Threat Management

‘Hacker Buba’ holds UAE bank to ransom


An Emirates bank was held to ransom last week by an as-yet unidentified hacker. The Sharjah Bank, an Islamic bank in the emirate of Sharjah, was blackmailed over Twitter on 18 November. 

The hacker, calling himself 'Hacker Buba', threatened to release the account information of the bank's more private customers including corporate officers and government officials.

In return for his electronic silence, Hacker Buba demanded nearly 8,500 bitcoins or £2 million by the weekend, beginning on the 21st of the month.

Banks are being increasingly targeted as hackers become more sophisticated in their attack methods and banks race to make their systems ever more connected. 

The culprit Twitter account @hacked_invest has since been suspended, but from 18 November he had been offering to “Sell private ‪#‎sql‬ from ‪#‎database‬” including clients, credit card details and all their financial info, totalling 900 gigabytes of information.

By Monday 23 November, Hacker Buba had apparently not received the ransom money and he began tweeting. Although his Twitter account had been suspended, Buba quickly made a new one and went about tweeting the account statements of 500 of Sharjah Bank's customers.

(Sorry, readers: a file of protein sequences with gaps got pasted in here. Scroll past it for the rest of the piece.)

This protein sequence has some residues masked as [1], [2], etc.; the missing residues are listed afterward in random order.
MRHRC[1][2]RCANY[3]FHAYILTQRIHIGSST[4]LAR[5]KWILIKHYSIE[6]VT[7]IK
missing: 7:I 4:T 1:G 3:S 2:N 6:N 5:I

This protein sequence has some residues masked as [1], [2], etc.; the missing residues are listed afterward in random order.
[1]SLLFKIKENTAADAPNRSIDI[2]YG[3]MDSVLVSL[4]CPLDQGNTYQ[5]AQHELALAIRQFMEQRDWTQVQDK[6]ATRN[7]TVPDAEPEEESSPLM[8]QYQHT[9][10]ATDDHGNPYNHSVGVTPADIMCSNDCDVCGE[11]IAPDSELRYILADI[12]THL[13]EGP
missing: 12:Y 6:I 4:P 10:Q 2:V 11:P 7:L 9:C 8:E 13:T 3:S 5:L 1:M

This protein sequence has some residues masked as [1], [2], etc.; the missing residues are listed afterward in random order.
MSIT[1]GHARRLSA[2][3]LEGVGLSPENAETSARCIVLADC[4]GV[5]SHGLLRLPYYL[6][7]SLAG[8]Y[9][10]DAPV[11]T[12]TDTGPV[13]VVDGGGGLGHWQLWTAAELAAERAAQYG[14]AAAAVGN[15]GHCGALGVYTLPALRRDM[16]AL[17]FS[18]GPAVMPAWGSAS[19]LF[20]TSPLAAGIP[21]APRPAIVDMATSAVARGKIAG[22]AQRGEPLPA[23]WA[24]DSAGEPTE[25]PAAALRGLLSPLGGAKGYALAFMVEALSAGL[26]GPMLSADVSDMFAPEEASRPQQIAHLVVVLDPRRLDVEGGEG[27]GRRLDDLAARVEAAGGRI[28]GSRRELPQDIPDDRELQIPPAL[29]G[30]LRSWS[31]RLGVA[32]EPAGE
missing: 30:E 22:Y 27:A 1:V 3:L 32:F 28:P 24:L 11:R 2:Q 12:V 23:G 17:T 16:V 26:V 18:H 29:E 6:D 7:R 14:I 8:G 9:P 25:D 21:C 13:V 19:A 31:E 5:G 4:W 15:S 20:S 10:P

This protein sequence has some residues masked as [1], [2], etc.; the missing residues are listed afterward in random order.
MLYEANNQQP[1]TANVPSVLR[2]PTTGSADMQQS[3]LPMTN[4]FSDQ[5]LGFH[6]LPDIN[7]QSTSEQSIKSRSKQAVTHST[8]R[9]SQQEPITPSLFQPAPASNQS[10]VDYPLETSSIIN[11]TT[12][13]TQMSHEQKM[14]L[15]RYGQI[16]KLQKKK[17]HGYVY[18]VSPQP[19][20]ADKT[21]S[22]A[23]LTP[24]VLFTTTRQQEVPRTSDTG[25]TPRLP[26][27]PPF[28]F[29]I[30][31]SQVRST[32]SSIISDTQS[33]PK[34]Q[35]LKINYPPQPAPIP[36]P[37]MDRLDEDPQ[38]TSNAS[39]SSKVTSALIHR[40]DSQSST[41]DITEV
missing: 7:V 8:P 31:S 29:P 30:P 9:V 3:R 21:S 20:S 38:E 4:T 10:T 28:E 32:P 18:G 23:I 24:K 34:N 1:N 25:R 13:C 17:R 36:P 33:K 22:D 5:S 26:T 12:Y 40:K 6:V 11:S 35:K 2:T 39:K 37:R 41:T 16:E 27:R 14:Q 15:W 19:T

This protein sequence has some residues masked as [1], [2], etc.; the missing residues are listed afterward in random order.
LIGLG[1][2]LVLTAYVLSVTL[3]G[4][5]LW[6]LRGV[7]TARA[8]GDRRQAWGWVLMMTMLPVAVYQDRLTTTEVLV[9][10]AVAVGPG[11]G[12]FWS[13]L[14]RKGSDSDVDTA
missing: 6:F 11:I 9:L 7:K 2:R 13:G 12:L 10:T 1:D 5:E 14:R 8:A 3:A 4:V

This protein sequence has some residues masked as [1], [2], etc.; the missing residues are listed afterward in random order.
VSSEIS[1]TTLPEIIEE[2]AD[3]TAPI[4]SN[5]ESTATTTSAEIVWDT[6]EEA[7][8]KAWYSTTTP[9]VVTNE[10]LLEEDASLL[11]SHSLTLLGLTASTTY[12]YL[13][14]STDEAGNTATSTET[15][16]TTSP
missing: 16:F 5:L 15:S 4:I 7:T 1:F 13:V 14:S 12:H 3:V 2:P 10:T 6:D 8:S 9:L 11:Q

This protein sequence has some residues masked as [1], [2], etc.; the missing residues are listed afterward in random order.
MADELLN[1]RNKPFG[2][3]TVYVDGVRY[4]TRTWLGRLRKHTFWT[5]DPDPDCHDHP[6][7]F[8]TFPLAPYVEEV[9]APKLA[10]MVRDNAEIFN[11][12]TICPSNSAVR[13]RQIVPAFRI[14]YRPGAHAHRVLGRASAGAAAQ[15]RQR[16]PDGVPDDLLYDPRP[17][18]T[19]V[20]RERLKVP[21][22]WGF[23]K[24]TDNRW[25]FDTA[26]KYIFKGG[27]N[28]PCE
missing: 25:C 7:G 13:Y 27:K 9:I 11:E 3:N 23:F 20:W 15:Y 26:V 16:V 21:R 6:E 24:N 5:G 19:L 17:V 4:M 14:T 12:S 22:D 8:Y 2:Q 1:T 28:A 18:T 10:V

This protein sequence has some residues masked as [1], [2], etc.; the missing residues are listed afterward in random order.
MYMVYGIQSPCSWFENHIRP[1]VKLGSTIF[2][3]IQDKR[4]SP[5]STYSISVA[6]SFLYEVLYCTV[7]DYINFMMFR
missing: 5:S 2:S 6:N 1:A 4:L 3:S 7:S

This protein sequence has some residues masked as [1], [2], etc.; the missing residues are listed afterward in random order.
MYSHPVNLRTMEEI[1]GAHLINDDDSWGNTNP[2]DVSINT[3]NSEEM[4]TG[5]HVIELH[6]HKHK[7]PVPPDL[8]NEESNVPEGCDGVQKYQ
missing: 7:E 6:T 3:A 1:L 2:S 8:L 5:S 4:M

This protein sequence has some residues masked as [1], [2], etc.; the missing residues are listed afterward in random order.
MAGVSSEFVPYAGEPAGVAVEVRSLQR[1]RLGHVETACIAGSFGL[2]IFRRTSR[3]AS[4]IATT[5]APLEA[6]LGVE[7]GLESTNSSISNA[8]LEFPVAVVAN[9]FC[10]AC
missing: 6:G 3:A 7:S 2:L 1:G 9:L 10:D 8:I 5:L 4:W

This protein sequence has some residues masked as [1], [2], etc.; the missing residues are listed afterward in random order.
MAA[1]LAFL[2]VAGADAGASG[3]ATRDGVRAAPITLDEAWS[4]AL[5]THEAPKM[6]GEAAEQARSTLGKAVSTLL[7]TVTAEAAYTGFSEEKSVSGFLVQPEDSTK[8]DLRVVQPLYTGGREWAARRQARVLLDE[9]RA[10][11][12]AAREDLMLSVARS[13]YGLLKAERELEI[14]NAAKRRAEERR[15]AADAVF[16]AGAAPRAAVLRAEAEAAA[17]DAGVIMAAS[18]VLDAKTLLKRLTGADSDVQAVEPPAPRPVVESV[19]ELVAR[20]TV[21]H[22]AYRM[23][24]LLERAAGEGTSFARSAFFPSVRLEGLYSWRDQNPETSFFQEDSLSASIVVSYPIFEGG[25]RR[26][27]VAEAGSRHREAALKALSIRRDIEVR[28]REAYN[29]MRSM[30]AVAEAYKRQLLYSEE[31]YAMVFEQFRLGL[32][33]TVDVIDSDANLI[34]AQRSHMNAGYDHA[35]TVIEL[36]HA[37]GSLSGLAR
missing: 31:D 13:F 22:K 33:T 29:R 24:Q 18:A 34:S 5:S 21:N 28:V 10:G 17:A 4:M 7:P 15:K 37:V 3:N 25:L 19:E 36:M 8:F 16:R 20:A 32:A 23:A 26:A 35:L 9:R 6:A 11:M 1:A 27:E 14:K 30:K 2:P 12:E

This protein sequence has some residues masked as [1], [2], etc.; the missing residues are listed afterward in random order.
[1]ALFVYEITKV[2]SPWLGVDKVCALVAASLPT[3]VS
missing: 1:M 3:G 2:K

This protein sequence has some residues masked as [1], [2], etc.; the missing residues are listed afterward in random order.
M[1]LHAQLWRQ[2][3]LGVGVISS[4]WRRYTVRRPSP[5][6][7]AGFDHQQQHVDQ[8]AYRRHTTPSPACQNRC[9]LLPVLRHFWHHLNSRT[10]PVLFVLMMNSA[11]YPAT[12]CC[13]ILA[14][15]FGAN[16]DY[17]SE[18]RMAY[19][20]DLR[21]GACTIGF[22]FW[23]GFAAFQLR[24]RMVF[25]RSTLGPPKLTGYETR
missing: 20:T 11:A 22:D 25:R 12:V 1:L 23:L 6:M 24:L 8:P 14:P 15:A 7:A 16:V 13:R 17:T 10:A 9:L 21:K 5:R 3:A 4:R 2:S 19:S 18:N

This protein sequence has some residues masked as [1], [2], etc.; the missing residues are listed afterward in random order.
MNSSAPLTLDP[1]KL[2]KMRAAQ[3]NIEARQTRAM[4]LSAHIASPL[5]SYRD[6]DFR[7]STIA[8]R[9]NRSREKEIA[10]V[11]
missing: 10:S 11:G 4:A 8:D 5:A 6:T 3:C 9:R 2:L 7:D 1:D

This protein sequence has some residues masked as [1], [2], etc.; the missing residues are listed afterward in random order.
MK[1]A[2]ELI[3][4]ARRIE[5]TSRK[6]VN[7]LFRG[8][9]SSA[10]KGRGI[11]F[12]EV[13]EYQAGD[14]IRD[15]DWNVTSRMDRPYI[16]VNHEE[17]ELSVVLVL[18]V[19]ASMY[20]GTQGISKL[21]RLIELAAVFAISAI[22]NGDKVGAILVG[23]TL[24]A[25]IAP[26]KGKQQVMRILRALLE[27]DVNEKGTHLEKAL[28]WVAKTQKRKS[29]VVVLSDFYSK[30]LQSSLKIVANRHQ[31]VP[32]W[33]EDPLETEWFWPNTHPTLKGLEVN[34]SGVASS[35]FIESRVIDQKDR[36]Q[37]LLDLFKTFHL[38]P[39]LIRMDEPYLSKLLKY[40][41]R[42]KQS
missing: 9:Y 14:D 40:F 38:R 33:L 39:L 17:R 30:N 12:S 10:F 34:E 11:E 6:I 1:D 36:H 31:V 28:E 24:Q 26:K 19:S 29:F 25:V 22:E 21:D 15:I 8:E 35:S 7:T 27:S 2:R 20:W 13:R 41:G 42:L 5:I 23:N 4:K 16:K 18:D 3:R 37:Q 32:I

According to Gulf News, a regional news outlet, Hacker Buba had also sent warning SMS and emails to a number of Sharjah Bank customers saying that their accounts were under his control and they too, would have to pay up in order to regain control of them. 

In an interesting twist, the Gulf News reporter who originally found the story was contacted by Hacker Buba and offered 5 percent of Hacker Buba's proceeds should he cooperate with the cyber-criminal. It's not clear how the journalist would have assisted the hacker. 

The bank's CFOO spoke to news outlet XPRESS, admitting that the bank had been blackmailed: “Yes, there was a data breach and we have been contacted by Hacker Buba. He is asking for money but I cannot reveal how much. This is blackmail. We have reported the matter to UAE Central Bank. The Telecom Regulatory Authority's Computer Emergency Response Team is investigating.”

The spokesman downplayed the breach. “We won't give in to any extortion threat. In any case there has been no financial loss. All that this man has is some customer information and he's trying to use it as a bargaining chip," he said. 

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